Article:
On the other hand, it wasn't exactly a confidence-builder. Palin, in her 90 minutes on the stage Thursday night, left the firm impression that she is indeed ready to lead the nation -- with an unnerving mixture of platitudes and cute, folksy phrases that poured from her lips even when they bore no relation to the questions asked.
"Let's commit ourselves just every day American people, Joe Six-Pack, hockey moms across the nation," she proposed when asked about the mortgage crisis.
"I want to go back to the energy plan," she said when asked about the federal bailout plan.
"I want to talk about, again, my record on energy," she said when asked about bankruptcy.
Biden grew frustrated. "If you notice, Gwen, the governor did not answer the question."
Replied Sarah Six-Pack: "I may not answer the questions that either the moderator or you want to hear, but I'm going to talk straight to the American people."
And, indeed, she stared into the camera, largely ignoring Ifill, Biden and the audience.
On occasion, she unilaterally revised policy for John McCain, as when she said Iran's Mahmoud Ahmadinejad "is not one whom we can allow to acquire nuclear energy, nuclear weapons." At other times, her answers defied comprehension, as when Ifill asked about her trigger for using nuclear weapons. "Nuclear weaponry, of course, would be the be-all, end-all of just too many people in too many parts of our planet, so those dangerous regimes, again, cannot be allowed to acquire nuclear weapons, period," she answered.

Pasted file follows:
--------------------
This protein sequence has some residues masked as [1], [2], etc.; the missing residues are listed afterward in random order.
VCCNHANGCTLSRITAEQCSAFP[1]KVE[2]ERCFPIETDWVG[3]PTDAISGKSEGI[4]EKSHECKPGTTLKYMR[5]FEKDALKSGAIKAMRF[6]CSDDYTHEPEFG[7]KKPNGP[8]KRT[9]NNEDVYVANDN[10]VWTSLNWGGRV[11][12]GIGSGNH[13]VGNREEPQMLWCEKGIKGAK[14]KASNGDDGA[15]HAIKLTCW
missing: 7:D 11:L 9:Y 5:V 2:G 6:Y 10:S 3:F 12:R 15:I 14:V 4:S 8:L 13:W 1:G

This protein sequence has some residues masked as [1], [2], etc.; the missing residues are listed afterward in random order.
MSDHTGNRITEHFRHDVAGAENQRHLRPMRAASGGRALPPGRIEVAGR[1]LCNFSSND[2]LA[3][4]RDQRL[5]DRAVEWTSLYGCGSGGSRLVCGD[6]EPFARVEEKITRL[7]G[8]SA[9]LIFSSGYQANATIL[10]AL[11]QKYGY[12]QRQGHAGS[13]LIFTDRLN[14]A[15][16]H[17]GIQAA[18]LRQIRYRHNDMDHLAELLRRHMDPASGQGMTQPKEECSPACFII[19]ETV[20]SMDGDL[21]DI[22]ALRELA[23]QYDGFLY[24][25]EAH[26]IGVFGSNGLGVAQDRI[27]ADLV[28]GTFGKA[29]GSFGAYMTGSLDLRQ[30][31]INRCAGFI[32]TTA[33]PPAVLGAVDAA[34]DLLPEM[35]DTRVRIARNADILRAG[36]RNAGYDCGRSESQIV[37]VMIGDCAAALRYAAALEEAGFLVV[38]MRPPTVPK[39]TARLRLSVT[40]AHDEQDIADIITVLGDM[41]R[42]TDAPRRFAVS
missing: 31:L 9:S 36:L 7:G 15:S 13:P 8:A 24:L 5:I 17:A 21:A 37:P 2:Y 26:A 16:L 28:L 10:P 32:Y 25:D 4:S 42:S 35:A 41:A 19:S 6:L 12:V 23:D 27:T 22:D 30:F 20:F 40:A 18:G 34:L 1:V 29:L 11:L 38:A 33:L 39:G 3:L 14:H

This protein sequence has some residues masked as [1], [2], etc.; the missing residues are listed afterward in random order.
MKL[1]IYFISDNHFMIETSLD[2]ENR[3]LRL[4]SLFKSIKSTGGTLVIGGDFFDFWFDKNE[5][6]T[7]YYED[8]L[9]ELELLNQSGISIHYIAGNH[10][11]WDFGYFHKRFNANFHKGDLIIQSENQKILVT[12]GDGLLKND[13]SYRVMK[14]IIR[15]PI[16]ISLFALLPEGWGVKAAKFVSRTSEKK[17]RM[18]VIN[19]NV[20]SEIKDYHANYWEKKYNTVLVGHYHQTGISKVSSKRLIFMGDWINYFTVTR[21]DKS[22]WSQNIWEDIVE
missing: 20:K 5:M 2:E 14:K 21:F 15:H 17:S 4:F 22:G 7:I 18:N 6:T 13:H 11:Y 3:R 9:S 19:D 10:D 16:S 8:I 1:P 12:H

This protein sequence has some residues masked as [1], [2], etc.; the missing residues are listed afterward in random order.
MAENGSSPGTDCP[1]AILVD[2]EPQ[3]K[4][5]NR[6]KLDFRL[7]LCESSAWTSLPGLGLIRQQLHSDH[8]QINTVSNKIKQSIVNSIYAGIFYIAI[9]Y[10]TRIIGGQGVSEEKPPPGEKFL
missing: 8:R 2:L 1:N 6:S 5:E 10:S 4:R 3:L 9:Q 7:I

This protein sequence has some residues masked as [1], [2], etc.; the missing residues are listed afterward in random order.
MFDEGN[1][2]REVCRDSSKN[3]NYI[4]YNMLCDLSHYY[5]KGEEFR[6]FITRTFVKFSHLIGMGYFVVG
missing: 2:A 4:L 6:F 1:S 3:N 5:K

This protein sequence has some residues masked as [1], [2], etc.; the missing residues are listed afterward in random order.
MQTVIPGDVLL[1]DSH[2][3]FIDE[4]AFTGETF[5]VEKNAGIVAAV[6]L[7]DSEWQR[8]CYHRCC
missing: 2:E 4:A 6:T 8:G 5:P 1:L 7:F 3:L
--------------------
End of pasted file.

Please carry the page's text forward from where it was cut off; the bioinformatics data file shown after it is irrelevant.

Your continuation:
Iffy, but not the alarming sort of answers she gave Couric on CBS. Then, Palin couldn't identify what newspapers or magazines she reads, couldn't cite a Supreme Court decision she disagreed with other than Roe v. Wade, or any regulatory effort McCain had supported. Asked to name a favorite vice president, she cited Geraldine Ferraro.
In the canned debate format, Palin's platitudes held up better than under Couric's follow-up questions. "Oh yeah, it's so obvious I'm a Washington outsider," she said with a shy grin when Ifill asked about putting troops in Darfur. "And someone just not used to the way you guys operate." Asked about the possibility that she would assume the presidency if the president died in office, she found herself saying, "I think we need a little bit of reality from Wasilla Main Street there, brought to Washington, D.C."
When Ifill said she was changing the subject to foreign policy, Palin tilted her head to the side, gave a slight shrug and made a wary grin. Still, even then, she was able to fill up all 90 seconds of her allotted response time. "Um, your plan is a white flag of surrender in Iraq," she told Biden in a playground taunt. "You guys opposed the 'surge.' "
Smiling through entire sentences, she was relentlessly folksy and unafraid of the trite. The credit squeeze, she said, is "affecting Main Streeters like me." On Middle East policy: "I'm so encouraged to know that we both love Israel."
Predatory mortgages a problem? "Darn right," she said. Tax relief? "Darn right."
Ifill asked Palin if there were any campaign promises she would have to scale back because of the financial crisis. "How long have I been at this?" Palin shot back. "Like, five weeks?"
When backed into uncomfortable terrain, such as defending the Bush administration's economic record, she exploded into cliche and nonsequitur: "Say it ain't so, Joe. There you go again pointing backwards again. . . . Now doggone it, let's look ahead." Before finishing her answer, she mentioned her "brother, who I think is the best schoolteacher in the year, and here's a shout-out to all those third-graders at Gladys Wood Elementary School, you get extra credit for watching the debate."
"Everybody gets extra credit tonight," the moderator assured Sarah Six-Pack. "We're going to move on to the next question."